In just about every area, the Netgear Orbi NBK752 impresses, even if the setup could be a bit slicker and the mobile app could look a bit less like it's from the 2010s. We've had no problems using the mesh network in the days we spent writing this review, and we've actually been relying on it more than our regular Wi-Fi network – having that 5G safety net is really handy if you absolutely can't afford to be without a web connection.

If you don't need that 5G failsafe, then there are of course much cheaper ways to get strong Wi-Fi coverage into every corner of your home, and then it's not so straightforward to recommend the Netgear Orbi NBK752. However, we'd say that if you want one of the best systems around at the moment, with just aboutevery feature you could need, this sits high up the list of the most capable systems.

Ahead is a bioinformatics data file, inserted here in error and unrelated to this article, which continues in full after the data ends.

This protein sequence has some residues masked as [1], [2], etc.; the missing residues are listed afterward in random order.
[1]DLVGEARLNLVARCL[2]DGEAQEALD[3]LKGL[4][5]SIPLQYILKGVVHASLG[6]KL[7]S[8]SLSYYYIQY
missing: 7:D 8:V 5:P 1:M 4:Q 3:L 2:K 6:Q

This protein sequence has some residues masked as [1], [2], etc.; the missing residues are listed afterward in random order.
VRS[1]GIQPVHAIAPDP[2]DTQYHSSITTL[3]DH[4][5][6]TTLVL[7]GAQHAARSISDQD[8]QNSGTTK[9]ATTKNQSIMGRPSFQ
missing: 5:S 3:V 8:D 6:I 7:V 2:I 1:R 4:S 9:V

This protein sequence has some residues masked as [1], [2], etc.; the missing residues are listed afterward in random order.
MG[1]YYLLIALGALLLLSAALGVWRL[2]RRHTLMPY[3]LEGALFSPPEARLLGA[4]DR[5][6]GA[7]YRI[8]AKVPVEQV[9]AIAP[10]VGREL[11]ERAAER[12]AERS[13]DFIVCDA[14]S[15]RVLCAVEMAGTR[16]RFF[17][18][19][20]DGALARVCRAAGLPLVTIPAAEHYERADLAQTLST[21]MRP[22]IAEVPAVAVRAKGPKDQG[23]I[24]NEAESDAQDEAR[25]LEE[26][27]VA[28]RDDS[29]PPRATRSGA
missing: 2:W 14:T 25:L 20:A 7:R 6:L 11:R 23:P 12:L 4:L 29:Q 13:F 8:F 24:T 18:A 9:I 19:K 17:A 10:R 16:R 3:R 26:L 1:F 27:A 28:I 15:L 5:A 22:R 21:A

Also consider

The Netgear Orbi NBK752 is something of a frontrunner when it comes to mesh networking kit with 5G and Wi-Fi 6 – there's nothing really quite like it. If you have slightly different needs though, there are plenty of alternatives, including the Netgear Orbi 4G LTE system that turns a 4G connection into Wi-Fi that devices around your home can use – depending on where you live, it could be a decent broadband backup or alternative.

As for Wi-Fi 6 systems, something like the TP-Link Deco X90 is well worth a look: it's speedy and capable and packed with features, and should be able to get wireless internet into every corner of wherever you live. However, there isn't the integrated SIM card support, so if your broadband goes down then you're not going to have the same safety net that's provided by the Netgear Orbi NBK752.

David Nield

Dave has over 20 years' experience in the tech journalism industry, covering hardware and software across mobile, computing, smart home, home entertainment, wearables, gaming and the web – you can find his writing online, in print, and even in the occasional scientific paper, across major tech titles like T3, TechRadar, Gizmodo and Wired. Outside of work, he enjoys long walks in the countryside, skiing down mountains, watching football matches (as long as his team is winning) and keeping up with the latest movies.